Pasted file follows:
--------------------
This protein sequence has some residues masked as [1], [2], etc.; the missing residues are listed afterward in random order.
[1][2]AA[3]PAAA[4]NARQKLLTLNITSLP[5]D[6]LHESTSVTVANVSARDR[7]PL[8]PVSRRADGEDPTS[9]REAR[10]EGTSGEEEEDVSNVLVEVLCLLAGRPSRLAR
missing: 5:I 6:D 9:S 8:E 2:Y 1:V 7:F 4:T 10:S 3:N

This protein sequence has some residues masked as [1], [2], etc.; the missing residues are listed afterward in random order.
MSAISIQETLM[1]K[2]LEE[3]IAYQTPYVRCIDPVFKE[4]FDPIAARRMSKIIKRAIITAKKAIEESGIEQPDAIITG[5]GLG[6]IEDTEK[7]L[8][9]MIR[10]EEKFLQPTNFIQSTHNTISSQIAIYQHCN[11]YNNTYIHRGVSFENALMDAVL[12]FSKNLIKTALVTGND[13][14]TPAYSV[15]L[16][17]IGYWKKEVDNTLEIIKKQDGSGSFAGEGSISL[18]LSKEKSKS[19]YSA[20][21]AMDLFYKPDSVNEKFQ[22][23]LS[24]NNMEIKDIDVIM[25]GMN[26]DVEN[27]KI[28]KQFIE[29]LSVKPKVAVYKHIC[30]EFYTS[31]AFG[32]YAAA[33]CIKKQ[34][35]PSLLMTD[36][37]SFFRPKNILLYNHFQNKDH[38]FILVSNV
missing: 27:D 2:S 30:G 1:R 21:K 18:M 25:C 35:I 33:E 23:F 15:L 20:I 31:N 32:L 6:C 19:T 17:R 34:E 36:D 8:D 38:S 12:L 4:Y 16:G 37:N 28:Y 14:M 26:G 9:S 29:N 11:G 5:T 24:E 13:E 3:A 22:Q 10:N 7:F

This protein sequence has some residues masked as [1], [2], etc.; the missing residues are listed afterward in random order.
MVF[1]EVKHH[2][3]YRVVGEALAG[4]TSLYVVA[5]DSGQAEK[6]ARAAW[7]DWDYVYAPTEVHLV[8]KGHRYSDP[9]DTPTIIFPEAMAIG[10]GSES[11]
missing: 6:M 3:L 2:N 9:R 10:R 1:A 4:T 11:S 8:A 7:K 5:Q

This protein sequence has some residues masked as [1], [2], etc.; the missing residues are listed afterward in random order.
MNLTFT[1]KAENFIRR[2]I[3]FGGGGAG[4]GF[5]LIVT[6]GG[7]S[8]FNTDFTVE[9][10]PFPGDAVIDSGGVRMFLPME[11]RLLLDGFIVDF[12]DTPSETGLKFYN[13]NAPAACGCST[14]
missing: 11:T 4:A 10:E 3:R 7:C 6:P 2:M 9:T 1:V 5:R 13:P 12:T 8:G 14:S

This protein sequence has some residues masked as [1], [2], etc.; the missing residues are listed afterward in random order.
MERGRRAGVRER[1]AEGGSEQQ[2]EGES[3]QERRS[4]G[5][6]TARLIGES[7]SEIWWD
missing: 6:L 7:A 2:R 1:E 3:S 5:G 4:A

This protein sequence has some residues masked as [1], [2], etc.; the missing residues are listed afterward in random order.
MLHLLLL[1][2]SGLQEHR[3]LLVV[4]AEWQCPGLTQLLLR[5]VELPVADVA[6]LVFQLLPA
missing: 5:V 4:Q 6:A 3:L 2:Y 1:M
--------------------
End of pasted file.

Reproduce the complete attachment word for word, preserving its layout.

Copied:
This protein sequence has some residues masked as [1], [2], etc.; the missing residues are listed afterward in random order.
[1][2]AA[3]PAAA[4]NARQKLLTLNITSLP[5]D[6]LHESTSVTVANVSARDR[7]PL[8]PVSRRADGEDPTS[9]REAR[10]EGTSGEEEEDVSNVLVEVLCLLAGRPSRLAR
missing: 5:I 6:D 9:S 8:E 2:Y 1:V 7:F 4:T 10:S 3:N

This protein sequence has some residues masked as [1], [2], etc.; the missing residues are listed afterward in random order.
MSAISIQETLM[1]K[2]LEE[3]IAYQTPYVRCIDPVFKE[4]FDPIAARRMSKIIKRAIITAKKAIEESGIEQPDAIITG[5]GLG[6]IEDTEK[7]L[8][9]MIR[10]EEKFLQPTNFIQSTHNTISSQIAIYQHCN[11]YNNTYIHRGVSFENALMDAVL[12]FSKNLIKTALVTGND[13][14]TPAYSV[15]L[16][17]IGYWKKEVDNTLEIIKKQDGSGSFAGEGSISL[18]LSKEKSKS[19]YSA[20][21]AMDLFYKPDSVNEKFQ[22][23]LS[24]NNMEIKDIDVIM[25]GMN[26]DVEN[27]KI[28]KQFIE[29]LSVKPKVAVYKHIC[30]EFYTS[31]AFG[32]YAAA[33]CIKKQ[34][35]PSLLMTD[36][37]SFFRPKNILLYNHFQNKDH[38]FILVSNV
missing: 27:D 2:S 30:G 1:R 21:K 18:M 25:C 35:I 33:E 23:F 15:L 20:I 31:N 32:L 6:C 19:T 17:R 34:E 36:D 8:D 38:S 12:L 4:Y 16:G 37:N 28:Y 14:M 26:G 9:S 29:N 11:G 5:T 24:E 13:E 3:A 22:Q 10:N 7:F

This protein sequence has some residues masked as [1], [2], etc.; the missing residues are listed afterward in random order.
MVF[1]EVKHH[2][3]YRVVGEALAG[4]TSLYVVA[5]DSGQAEK[6]ARAAW[7]DWDYVYAPTEVHLV[8]KGHRYSDP[9]DTPTIIFPEAMAIG[10]GSES[11]
missing: 6:M 3:L 2:N 9:R 10:R 1:A 4:T 11:S 8:A 7:K 5:Q

This protein sequence has some residues masked as [1], [2], etc.; the missing residues are listed afterward in random order.
MNLTFT[1]KAENFIRR[2]I[3]FGGGGAG[4]GF[5]LIVT[6]GG[7]S[8]FNTDFTVE[9][10]PFPGDAVIDSGGVRMFLPME[11]RLLLDGFIVDF[12]DTPSETGLKFYN[13]NAPAACGCST[14]
missing: 11:T 4:A 10:E 3:R 7:C 6:P 2:M 9:T 1:V 5:R 13:P 12:T 8:G 14:S

This protein sequence has some residues masked as [1], [2], etc.; the missing residues are listed afterward in random order.
MERGRRAGVRER[1]AEGGSEQQ[2]EGES[3]QERRS[4]G[5][6]TARLIGES[7]SEIWWD
missing: 6:L 7:A 2:R 1:E 3:S 5:G 4:A

This protein sequence has some residues masked as [1], [2], etc.; the missing residues are listed afterward in random order.
MLHLLLL[1][2]SGLQEHR[3]LLVV[4]AEWQCPGLTQLLLR[5]VELPVADVA[6]LVFQLLPA
missing: 5:V 4:Q 6:A 3:L 2:Y 1:M